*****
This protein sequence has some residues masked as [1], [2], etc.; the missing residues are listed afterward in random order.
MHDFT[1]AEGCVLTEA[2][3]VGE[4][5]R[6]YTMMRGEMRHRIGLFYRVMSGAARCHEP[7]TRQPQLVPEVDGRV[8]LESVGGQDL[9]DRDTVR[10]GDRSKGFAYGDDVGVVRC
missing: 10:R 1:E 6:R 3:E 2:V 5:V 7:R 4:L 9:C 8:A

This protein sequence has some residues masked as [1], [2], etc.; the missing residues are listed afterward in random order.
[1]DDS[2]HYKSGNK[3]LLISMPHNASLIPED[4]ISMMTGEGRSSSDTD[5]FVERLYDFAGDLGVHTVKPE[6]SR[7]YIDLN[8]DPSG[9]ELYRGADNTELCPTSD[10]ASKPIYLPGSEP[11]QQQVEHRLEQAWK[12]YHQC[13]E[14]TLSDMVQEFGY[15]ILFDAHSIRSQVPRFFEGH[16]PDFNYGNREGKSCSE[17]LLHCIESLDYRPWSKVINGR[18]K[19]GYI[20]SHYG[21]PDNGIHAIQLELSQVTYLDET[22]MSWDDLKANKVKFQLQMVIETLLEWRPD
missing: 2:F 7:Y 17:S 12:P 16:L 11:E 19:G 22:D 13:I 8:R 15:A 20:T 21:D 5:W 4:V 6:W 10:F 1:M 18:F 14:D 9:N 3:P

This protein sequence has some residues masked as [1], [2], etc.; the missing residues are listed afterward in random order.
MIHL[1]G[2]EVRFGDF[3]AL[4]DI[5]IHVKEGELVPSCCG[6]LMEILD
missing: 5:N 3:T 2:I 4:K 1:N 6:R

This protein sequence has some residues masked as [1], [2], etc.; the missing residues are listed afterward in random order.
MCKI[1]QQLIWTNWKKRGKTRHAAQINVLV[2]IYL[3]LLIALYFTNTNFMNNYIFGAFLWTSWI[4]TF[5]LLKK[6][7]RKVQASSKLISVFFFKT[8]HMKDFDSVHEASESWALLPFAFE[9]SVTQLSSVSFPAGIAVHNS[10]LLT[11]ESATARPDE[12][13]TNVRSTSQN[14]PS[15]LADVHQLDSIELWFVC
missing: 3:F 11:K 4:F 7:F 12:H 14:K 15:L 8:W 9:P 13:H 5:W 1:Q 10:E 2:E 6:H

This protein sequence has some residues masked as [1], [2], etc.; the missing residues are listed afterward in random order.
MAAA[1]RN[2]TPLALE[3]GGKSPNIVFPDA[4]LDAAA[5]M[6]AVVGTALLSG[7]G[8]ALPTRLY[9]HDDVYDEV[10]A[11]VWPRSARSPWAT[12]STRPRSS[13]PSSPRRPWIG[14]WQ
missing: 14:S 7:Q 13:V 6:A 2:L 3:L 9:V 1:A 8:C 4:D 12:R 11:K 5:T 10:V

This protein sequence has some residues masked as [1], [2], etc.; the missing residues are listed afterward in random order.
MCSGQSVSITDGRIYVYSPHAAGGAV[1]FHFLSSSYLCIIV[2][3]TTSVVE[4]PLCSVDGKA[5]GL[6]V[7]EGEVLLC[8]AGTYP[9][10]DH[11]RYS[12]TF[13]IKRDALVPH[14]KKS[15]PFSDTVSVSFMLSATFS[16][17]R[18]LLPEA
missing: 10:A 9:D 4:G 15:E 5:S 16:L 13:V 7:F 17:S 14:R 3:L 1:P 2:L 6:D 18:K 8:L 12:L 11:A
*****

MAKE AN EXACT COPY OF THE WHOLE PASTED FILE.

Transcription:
This protein sequence has some residues masked as [1], [2], etc.; the missing residues are listed afterward in random order.
MHDFT[1]AEGCVLTEA[2][3]VGE[4][5]R[6]YTMMRGEMRHRIGLFYRVMSGAARCHEP[7]TRQPQLVPEVDGRV[8]LESVGGQDL[9]DRDTVR[10]GDRSKGFAYGDDVGVVRC
missing: 10:R 1:E 6:R 3:E 2:V 5:V 7:R 4:L 9:C 8:A

This protein sequence has some residues masked as [1], [2], etc.; the missing residues are listed afterward in random order.
[1]DDS[2]HYKSGNK[3]LLISMPHNASLIPED[4]ISMMTGEGRSSSDTD[5]FVERLYDFAGDLGVHTVKPE[6]SR[7]YIDLN[8]DPSG[9]ELYRGADNTELCPTSD[10]ASKPIYLPGSEP[11]QQQVEHRLEQAWK[12]YHQC[13]E[14]TLSDMVQEFGY[15]ILFDAHSIRSQVPRFFEGH[16]PDFNYGNREGKSCSE[17]LLHCIESLDYRPWSKVINGR[18]K[19]GYI[20]SHYG[21]PDNGIHAIQLELSQVTYLDET[22]MSWDDLKANKVKFQLQMVIETLLEWRPD
missing: 2:F 7:Y 17:S 12:P 16:L 11:E 19:G 22:D 13:I 8:R 15:A 20:T 21:D 5:W 4:V 6:W 10:F 1:M 18:F 14:D 9:N 3:P

This protein sequence has some residues masked as [1], [2], etc.; the missing residues are listed afterward in random order.
MIHL[1]G[2]EVRFGDF[3]AL[4]DI[5]IHVKEGELVPSCCG[6]LMEILD
missing: 5:N 3:T 2:I 4:K 1:N 6:R

This protein sequence has some residues masked as [1], [2], etc.; the missing residues are listed afterward in random order.
MCKI[1]QQLIWTNWKKRGKTRHAAQINVLV[2]IYL[3]LLIALYFTNTNFMNNYIFGAFLWTSWI[4]TF[5]LLKK[6][7]RKVQASSKLISVFFFKT[8]HMKDFDSVHEASESWALLPFAFE[9]SVTQLSSVSFPAGIAVHNS[10]LLT[11]ESATARPDE[12][13]TNVRSTSQN[14]PS[15]LADVHQLDSIELWFVC
missing: 3:F 11:K 4:F 7:F 12:H 14:K 15:L 8:W 9:P 13:H 5:W 1:Q 10:E 2:E 6:H

This protein sequence has some residues masked as [1], [2], etc.; the missing residues are listed afterward in random order.
MAAA[1]RN[2]TPLALE[3]GGKSPNIVFPDA[4]LDAAA[5]M[6]AVVGTALLSG[7]G[8]ALPTRLY[9]HDDVYDEV[10]A[11]VWPRSARSPWAT[12]STRPRSS[13]PSSPRRPWIG[14]WQ
missing: 14:S 7:Q 13:V 6:A 2:L 3:L 9:V 1:A 8:C 4:D 12:R 11:K 5:T 10:V

This protein sequence has some residues masked as [1], [2], etc.; the missing residues are listed afterward in random order.
MCSGQSVSITDGRIYVYSPHAAGGAV[1]FHFLSSSYLCIIV[2][3]TTSVVE[4]PLCSVDGKA[5]GL[6]V[7]EGEVLLC[8]AGTYP[9][10]DH[11]RYS[12]TF[13]IKRDALVPH[14]KKS[15]PFSDTVSVSFMLSATFS[16][17]R[18]LLPEA
missing: 10:A 9:D 4:G 15:E 5:S 16:L 13:V 7:F 17:S 14:R 3:L 1:P 2:L 6:D 18:K 8:L 12:L 11:A